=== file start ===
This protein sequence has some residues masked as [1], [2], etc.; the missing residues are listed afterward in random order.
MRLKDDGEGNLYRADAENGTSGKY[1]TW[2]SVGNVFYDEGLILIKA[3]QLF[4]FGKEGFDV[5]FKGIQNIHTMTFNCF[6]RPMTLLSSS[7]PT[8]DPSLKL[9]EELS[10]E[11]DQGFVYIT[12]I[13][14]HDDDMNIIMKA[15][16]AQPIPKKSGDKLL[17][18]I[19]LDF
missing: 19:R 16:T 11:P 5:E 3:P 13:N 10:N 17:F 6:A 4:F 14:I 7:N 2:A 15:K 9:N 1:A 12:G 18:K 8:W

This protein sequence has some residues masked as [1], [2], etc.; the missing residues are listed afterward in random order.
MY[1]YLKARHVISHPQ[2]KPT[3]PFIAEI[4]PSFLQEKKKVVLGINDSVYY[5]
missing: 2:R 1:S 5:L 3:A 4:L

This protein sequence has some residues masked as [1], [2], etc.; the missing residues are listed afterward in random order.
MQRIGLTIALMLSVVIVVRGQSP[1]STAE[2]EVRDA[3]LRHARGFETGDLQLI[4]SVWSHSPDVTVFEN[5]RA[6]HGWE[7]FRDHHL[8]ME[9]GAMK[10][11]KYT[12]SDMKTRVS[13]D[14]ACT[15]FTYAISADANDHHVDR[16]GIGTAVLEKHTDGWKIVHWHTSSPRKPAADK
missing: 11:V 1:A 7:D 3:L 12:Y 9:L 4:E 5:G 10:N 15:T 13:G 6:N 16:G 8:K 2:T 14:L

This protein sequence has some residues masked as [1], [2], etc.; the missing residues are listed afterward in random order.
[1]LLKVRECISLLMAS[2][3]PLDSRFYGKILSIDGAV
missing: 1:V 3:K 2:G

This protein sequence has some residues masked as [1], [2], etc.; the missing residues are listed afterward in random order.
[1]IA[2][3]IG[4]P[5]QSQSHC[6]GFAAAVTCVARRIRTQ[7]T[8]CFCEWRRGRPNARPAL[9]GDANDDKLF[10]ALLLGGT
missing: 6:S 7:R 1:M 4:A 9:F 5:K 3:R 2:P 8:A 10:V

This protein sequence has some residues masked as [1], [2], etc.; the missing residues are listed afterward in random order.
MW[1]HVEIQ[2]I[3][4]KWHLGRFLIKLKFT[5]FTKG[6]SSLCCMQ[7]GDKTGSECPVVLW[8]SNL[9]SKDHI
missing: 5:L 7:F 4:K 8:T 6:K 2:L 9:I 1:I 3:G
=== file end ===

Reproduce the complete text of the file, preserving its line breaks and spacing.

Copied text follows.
This protein sequence has some residues masked as [1], [2], etc.; the missing residues are listed afterward in random order.
MRLKDDGEGNLYRADAENGTSGKY[1]TW[2]SVGNVFYDEGLILIKA[3]QLF[4]FGKEGFDV[5]FKGIQNIHTMTFNCF[6]RPMTLLSSS[7]PT[8]DPSLKL[9]EELS[10]E[11]DQGFVYIT[12]I[13][14]HDDDMNIIMKA[15][16]AQPIPKKSGDKLL[17][18]I[19]LDF
missing: 19:R 16:T 11:P 5:E 3:P 13:N 10:N 17:F 6:A 4:F 14:I 7:N 2:A 15:K 9:N 1:A 12:G 18:K 8:W

This protein sequence has some residues masked as [1], [2], etc.; the missing residues are listed afterward in random order.
MY[1]YLKARHVISHPQ[2]KPT[3]PFIAEI[4]PSFLQEKKKVVLGINDSVYY[5]
missing: 2:R 1:S 5:L 3:A 4:L

This protein sequence has some residues masked as [1], [2], etc.; the missing residues are listed afterward in random order.
MQRIGLTIALMLSVVIVVRGQSP[1]STAE[2]EVRDA[3]LRHARGFETGDLQLI[4]SVWSHSPDVTVFEN[5]RA[6]HGWE[7]FRDHHL[8]ME[9]GAMK[10][11]KYT[12]SDMKTRVS[13]D[14]ACT[15]FTYAISADANDHHVDR[16]GIGTAVLEKHTDGWKIVHWHTSSPRKPAADK
missing: 11:V 1:A 7:D 3:L 12:Y 9:L 4:E 5:G 10:N 15:T 13:G 6:N 16:G 8:K 2:T 14:L

This protein sequence has some residues masked as [1], [2], etc.; the missing residues are listed afterward in random order.
[1]LLKVRECISLLMAS[2][3]PLDSRFYGKILSIDGAV
missing: 1:V 3:K 2:G

This protein sequence has some residues masked as [1], [2], etc.; the missing residues are listed afterward in random order.
[1]IA[2][3]IG[4]P[5]QSQSHC[6]GFAAAVTCVARRIRTQ[7]T[8]CFCEWRRGRPNARPAL[9]GDANDDKLF[10]ALLLGGT
missing: 6:S 7:R 1:M 4:A 9:F 5:K 3:R 2:P 8:A 10:V

This protein sequence has some residues masked as [1], [2], etc.; the missing residues are listed afterward in random order.
MW[1]HVEIQ[2]I[3][4]KWHLGRFLIKLKFT[5]FTKG[6]SSLCCMQ[7]GDKTGSECPVVLW[8]SNL[9]SKDHI
missing: 5:L 7:F 4:K 8:T 6:K 2:L 9:I 1:I 3:G